Referring to FIG. 18, interface 901 comprises interactive graphical user interface (GUI) components including a menu bar 905 and buttons 910 through 925. These features allow a user to initiate various kit-related procedures, such as scanning a kit that has been placed in an RFID reading station, generating reports based on kit information, printing RFID tags for a kit, and performing administrative tasks. For example, a user may press button 910 (or alternatively, a scan button in menu bar 905) to initiate a read operation of RFID reading station 110 after kit 105 has been placed in a designated reading location such as a metal box. The user may press button 915 to generate a report comprising information similar to that illustrated in FIG. 11C. The user may press button 920 to initiate a procedure for capturing item information and printing RFID tags. Finally, the user may press button 925 to access various administrative controls for system 100 or interface 901.

FIG. 19 shows a report 1001 generated for a pharmacy kit using system 100 according to an embodiment of the inventive concept. Report 1001 corresponds to a pediatric emergency drug tray, which is a type of kit comprising items used for common pediatric emergencies. Such a kit can be deployed to a hospital emergency room, for example.

Referring to FIG. 19, report 1001 comprises a portion 1005 indicating the type of kit for which the report was generated, as well as the total number of items in the kit. In this example, the kit comprises 51 total items. Report 1001 further comprises a portion 1010 indicating the number of extra and missing items in the kit, as well as the number of expired or soon to expire items. In this example, one item is missing and two items are near expiration. The soon-to-expire items are listed as two containers of Procainamide Hydrochloride, which expire on Oct. 1, 2012. The date range of soon-to-expire items can be set arbitrarily, for example, using administrative tools accessible through button 925 in interface 901. Nevertheless, the date range is typically established in consideration of factors such as the anticipated delay between deployment of the kit and its use, as well as any regulatory considerations, such as rules from the board-of-pharmacy requirements or the joint commission (TJC).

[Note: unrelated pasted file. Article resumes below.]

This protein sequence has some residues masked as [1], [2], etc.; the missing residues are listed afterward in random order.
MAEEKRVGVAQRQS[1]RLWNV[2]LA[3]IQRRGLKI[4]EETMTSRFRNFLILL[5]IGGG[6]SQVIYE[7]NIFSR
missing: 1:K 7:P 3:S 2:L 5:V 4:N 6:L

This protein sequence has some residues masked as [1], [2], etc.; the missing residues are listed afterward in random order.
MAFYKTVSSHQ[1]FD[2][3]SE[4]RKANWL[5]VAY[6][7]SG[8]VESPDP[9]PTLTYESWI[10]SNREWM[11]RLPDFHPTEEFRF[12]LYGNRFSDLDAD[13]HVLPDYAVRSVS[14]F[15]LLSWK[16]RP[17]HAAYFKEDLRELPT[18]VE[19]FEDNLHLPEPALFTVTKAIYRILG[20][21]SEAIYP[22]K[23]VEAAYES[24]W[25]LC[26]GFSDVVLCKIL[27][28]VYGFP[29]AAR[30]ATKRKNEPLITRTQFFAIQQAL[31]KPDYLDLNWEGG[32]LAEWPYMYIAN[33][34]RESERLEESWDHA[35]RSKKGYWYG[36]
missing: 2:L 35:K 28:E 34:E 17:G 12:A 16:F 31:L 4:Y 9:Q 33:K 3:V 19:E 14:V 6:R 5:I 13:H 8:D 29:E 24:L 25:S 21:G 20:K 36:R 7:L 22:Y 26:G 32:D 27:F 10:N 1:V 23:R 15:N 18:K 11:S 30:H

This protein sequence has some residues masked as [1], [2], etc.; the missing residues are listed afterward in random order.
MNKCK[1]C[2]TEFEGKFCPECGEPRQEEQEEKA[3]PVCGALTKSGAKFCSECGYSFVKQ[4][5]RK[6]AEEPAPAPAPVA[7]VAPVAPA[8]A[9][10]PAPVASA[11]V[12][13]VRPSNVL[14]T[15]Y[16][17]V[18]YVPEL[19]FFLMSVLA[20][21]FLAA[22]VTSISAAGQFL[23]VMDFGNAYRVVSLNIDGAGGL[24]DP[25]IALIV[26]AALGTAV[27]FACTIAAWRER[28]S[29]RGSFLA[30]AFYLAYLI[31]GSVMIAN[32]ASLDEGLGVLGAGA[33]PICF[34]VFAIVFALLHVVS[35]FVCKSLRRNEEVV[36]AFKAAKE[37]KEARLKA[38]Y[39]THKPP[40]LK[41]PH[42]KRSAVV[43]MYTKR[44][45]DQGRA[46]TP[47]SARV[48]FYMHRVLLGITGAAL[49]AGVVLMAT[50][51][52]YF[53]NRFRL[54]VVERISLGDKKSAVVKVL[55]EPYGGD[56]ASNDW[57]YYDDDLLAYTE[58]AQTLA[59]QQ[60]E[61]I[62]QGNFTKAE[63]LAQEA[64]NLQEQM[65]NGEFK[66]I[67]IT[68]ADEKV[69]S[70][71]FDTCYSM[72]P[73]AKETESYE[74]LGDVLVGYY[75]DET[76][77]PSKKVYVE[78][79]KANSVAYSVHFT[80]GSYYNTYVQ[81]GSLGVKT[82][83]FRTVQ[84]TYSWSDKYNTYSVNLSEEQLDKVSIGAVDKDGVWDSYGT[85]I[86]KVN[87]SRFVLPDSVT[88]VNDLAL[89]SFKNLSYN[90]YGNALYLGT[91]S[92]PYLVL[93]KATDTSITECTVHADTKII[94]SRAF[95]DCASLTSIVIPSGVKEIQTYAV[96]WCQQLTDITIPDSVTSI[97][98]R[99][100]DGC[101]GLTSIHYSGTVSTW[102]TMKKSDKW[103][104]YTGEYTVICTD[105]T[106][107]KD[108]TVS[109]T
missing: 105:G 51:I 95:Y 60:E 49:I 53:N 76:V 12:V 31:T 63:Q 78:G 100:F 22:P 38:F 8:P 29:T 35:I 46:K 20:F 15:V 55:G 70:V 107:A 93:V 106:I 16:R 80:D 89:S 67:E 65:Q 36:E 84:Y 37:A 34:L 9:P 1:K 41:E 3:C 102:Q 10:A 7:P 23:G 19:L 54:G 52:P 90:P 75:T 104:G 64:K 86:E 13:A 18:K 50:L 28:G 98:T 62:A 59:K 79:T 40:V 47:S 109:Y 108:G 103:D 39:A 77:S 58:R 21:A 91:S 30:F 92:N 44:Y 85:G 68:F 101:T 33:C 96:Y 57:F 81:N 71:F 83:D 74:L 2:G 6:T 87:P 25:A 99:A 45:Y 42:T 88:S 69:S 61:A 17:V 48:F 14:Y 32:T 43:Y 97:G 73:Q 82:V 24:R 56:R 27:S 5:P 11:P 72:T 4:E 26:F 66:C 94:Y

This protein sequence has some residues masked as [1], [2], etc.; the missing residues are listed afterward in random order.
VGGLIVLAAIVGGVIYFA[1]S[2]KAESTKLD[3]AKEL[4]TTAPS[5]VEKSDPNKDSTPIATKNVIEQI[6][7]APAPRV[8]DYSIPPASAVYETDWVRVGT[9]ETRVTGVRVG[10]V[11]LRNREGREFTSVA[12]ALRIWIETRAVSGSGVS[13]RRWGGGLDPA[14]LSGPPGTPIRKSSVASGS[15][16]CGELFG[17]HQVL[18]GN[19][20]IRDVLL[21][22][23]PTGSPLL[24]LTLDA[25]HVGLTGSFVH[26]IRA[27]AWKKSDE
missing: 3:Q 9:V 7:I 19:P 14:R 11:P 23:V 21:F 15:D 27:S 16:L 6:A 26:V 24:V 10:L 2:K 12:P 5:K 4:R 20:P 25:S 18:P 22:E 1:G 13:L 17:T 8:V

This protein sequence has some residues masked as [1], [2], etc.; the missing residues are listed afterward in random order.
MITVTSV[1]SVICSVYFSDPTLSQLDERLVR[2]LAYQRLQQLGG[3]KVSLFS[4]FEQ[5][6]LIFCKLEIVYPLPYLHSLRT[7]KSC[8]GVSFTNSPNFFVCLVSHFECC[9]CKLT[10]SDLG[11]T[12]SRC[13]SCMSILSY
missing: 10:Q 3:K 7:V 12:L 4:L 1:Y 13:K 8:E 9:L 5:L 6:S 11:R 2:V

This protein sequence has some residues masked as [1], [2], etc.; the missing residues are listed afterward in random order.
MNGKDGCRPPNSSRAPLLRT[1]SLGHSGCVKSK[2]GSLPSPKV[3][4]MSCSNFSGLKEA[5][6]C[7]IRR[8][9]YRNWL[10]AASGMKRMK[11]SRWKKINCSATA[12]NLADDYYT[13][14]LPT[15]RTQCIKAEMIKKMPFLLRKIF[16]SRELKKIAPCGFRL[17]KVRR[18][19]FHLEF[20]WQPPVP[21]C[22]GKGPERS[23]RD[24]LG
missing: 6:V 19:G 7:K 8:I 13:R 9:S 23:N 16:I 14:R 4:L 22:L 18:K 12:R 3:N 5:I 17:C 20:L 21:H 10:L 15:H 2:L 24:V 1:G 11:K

Report 1001 also includes a portion 1015 indicating the date of a most recent scan, a portion 1020 showing additional details for the soon-to-expire items, and a portion 1025 showing additional details for missing items.

FIG. 20 shows another report 1100 generated for a pharmacy kit using system 100 according to an embodiment of the inventive concept. Report 1100 corresponds to a demonstration kit, which is a type of kit comprising items used for common pediatric emergencies. Such a kit can be deployed to a hospital emergency room, for example.

Report 1100 comprises a portion 1105 indicating the type of the kit and the total number of items in the kit. In this example, the kit comprises 26 total items. Report 1100 further comprises a portion 1010 indicating the number of extra and missing items in the kit, an entity to be billed for used items, and the number of expired or soon to expire items. In this example, there are two extra items, one expired item, and one soon-to-expire item. The entity to be billed is listed as KRE1981. The expired item is a box of Protopic, which is listed as having expired on Sep. 28, 2012.